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Doug Kass shares his views every day on RealMoneyPro. Click here for a real-time look at his insights and musings.

Judgment Day for Financials Is at Hand

Originally published April 13 at 9:11 a.m. EST

"Don't wait for the last judgment -- it takes place every day."

--Albert Camus

Like Sonny the Cuckoo Bird, throughout the last three months business commentators, money managers and strategists have been "cuckoo for Cocoa Puffs" when it comes to bank stocks. Indeed, if you do a Google search you will see that the banking industry has been the most touted sector since the election. That consistent endorsement has been a self-confident one and remains so despite the 8% fall in the sector from the March highs.

I believe the consensus optimism on banks is misplaced. And I also believe that if I prove to be correct, we predictably will hear crickets from the "carpet sweepers" who confidently have endorsed the group.

Thus far bank stocks have had a modest reaction to relatively good and above-consensus earnings reports.

But first-quarter profit reports are simply rearview mirror influences; I prefer to look forward as the market is a discounting mechanism.

We now are approaching judgment day for the financial sector and I expect the stocks to continue to roll over in the weeks and months ahead, as described extensively in a recent column I wrote about financials. (I would note that MetLife (MET) , Lincoln National (LNC) , Goldman Sachs (GS) and Morgan Stanley (MS) are on my Best Ideas List as shorts.)

Slowing economic growth relative to expectations, moderate gains in commercial and industrial loan demand, a peaking in autos and housing activity, lower-than-consensus implied interest rates, a flattening yield curve, limited regulatory changes to Dodd-Frank and other factors lie on top of elevated valuations, which are back to pre-crisis levels.

The bottom line is that those in the banking industry barely will earn their cost of capital in the years ahead, and price/earnings ratios will reflect that state.

I am a seller of financial stocks on strength.

Position: None .

The Good, the Bad and the Ugly

Originally published April 12 at 3:12 p.m. EST

"It's not a joke, it's a rope, Tuco. Now I want you to get up there and put your head in that noose. -- Blondie, " The Good, the Bad and the Ugly"

* Ag equipment lower despite an easy compare for March retail sales at Deere (DE) . Caterpillar CAT -$1.70 and DE -$1.10

Let's move to the abbreviated Monarch Notes form of "Takeaways, " with "The Good, the Bad and the Ugly."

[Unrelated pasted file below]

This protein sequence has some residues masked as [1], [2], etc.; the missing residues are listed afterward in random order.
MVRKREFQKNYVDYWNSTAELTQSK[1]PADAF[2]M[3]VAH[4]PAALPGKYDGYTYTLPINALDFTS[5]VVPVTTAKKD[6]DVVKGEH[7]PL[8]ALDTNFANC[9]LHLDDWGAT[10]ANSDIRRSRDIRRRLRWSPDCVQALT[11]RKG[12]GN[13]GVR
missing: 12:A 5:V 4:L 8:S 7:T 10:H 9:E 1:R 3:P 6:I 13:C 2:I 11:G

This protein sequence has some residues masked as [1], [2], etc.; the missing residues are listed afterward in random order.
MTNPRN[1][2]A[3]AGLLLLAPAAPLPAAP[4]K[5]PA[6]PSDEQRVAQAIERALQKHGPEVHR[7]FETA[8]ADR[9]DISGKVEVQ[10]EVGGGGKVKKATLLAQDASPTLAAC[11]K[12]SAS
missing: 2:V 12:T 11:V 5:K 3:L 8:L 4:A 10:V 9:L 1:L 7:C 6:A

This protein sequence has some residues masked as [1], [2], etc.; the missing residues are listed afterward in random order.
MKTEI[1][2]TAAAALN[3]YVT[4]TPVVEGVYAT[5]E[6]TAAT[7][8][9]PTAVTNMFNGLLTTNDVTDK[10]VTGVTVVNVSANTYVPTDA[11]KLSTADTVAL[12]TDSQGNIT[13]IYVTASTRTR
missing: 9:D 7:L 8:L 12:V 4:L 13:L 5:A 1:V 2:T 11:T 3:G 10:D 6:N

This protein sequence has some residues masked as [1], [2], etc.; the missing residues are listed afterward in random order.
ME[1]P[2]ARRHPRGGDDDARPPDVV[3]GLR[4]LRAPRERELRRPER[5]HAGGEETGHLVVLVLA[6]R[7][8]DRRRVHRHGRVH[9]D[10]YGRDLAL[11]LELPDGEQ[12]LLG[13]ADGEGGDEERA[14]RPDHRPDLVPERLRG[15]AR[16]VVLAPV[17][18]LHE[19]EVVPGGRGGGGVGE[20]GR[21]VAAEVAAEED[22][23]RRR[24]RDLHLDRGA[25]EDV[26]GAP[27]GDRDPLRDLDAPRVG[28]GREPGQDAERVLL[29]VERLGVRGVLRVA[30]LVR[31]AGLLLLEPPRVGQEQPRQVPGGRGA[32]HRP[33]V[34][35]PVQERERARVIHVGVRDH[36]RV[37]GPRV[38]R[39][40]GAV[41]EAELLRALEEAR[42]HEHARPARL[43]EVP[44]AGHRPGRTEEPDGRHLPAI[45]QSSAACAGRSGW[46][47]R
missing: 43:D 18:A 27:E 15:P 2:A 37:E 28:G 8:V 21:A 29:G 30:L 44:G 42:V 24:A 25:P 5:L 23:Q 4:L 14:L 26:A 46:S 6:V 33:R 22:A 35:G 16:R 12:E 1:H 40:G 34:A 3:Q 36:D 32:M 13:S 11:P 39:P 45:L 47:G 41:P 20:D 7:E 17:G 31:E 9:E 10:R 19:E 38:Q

The Good
* Gold continues its rally (+$3).
* Big Pharma better--especially of a Johnson & Johnson (JNJ) kind.
* Speculative biotech improving--especially of a Sage Therapeutics (SAGE) kind (a Bobby Lang pick!). ZIOPHARM Oncology (ZIOP) +10%.
*Chipotle Mexican Grill (CMG) continues its impressive advance.
* Incyte (INCY) +!
* Campbell Soup (CPB) in face of a strong consumer staples look.

The Bad

* Perrigo (PRGO) new lows.

* Transports--especially of a railroad kind (CSX (CSX) and Union Pacific (UNP) lower).

* Insurance mauled.

* Banks broadly lower--but losses reduced during the day's trading session.

* The stock market has a different complexion--I am seeing some pimples.

* At 245PM S&P near its daily lows. ( (SPY) down a beaner) I added to ProShares UltraShort S&P500 (ETF) (SDS) and ProShares Trust UltraPro Short QQQ ETF (SQQQ) longs.

* Lumber -$10.

* For the second day in a row the optical space is lower on China and Apple (AAPL) fears.

* GE (GE) fizzling and might be rolling over.

* An uncommon losing day for Elon Musk's baby, Tesla (TSLA) . (-$9)

The Ugly

* Brokerages can't rally, breaking down. Morgan Stanley (MS) and Goldman Sachs (GS) are on my Best Ideas List (short).

* Tractor Supply (TSCO) -7%.

* Fastenal (FAST) a mess after a gross margin miss.

* FMC (FMC) , Nucor (NUE) and United Rentals (URI) leading cyclicals lower--as Trump initiatives may be pushed back in time.

Position: Long CPB large, SDS, SQQQ; Short AAPL small, CAT small, FAST, SPY small, QQQ small .

Action Alerts PLUS, which Cramer manages as a charitable trust, is long AAPL and GE.